Hahnenbach

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Hahnenbach
Coat of arms of Hahnenbach
Coat of arms
Hahnenbach   is located in Germany
Hahnenbach
Hahnenbach
Coordinates: 49°48′39″N 7°25′07″E / 49.8107°N 7.41858°E / 49.8107; 7.41858Coordinates: 49°48′39″N 7°25′07″E / 49.8107°N 7.41858°E / 49.8107; 7.41858
Country Germany
State Rhineland-Palatinate
District Bad Kreuznach
Municipal assoc. Kirn-Land
Government
 • Mayor Stefan Fahlsing
Area
 • Total 2.79 km2 (1.08 sq mi)
Population (2015-12-31)[1]
 • Total 515
 • Density 180/km2 (480/sq mi)
Time zone CET/CEST (UTC+1/+2)
Postal codes 55606
Dialling codes 06752
Vehicle registration KH

Hahnenbach is an Ortsgemeinde – a municipality belonging to a Verbandsgemeinde, a kind of collective municipality – in the Bad Kreuznach district in Rhineland-Palatinate, Germany. It belongs to the Verbandsgemeinde of Kirn-Land, whose seat is in the town of Kirn, although this lies outside the Verbandsgemeinde. Hahnenbach is a state-recognized tourism community.[2]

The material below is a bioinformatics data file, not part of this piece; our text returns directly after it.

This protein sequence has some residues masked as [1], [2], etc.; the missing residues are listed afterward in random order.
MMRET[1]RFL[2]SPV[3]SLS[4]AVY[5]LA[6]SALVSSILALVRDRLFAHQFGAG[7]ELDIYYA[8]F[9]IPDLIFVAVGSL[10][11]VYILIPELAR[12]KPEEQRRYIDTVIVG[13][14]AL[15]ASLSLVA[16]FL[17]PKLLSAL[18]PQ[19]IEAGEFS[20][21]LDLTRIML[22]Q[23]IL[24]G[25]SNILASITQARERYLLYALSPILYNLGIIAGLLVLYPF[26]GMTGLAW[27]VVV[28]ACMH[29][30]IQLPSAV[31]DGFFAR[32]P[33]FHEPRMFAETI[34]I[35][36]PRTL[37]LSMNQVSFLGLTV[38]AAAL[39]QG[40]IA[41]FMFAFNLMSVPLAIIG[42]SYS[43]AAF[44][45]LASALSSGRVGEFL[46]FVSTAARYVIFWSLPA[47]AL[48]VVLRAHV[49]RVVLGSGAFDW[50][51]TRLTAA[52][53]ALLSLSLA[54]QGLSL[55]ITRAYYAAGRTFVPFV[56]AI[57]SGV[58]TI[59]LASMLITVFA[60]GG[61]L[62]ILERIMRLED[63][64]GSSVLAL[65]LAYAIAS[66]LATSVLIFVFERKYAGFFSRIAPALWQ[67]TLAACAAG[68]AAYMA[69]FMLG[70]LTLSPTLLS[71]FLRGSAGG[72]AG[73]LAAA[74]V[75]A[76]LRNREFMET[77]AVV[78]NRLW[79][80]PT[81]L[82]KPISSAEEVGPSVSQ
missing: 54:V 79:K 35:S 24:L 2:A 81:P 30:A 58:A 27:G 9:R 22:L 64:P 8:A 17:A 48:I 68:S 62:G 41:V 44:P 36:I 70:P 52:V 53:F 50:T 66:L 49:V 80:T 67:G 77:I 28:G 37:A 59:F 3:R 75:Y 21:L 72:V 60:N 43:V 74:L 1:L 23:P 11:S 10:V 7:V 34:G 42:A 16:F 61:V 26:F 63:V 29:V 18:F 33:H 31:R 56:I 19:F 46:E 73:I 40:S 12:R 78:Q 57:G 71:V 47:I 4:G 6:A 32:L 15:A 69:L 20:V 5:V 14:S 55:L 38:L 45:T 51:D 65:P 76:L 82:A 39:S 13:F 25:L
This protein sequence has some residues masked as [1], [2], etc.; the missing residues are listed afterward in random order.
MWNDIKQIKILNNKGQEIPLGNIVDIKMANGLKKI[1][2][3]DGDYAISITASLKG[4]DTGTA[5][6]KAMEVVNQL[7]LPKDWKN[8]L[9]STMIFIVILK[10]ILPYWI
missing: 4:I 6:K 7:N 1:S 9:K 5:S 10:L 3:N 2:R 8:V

Geography[edit]

Location[edit]

Hahnenbach lies on the like-named brook, the Hahnenbach, which empties into the Nahe near Kirn. Hahnenbach lies northwest of Kirn right at the boundary with the neighbouring Birkenfeld district.

Neighbouring municipalities[edit]

Clockwise from the north, Hahnenbach’s neighbours are the municipalities of Hennweiler and Oberhausen bei Kirn and the town of Kirn, all of which likewise lie within the Bad Kreuznach district, while the municipalities of Bergen, Griebelschied and Sonnschied all lie in the neighbouring Birkenfeld district. Hahnenbach also comes to within a few metres of the municipality of Bruschied (Bad Kreuznach district), but does not touch it.

History[edit]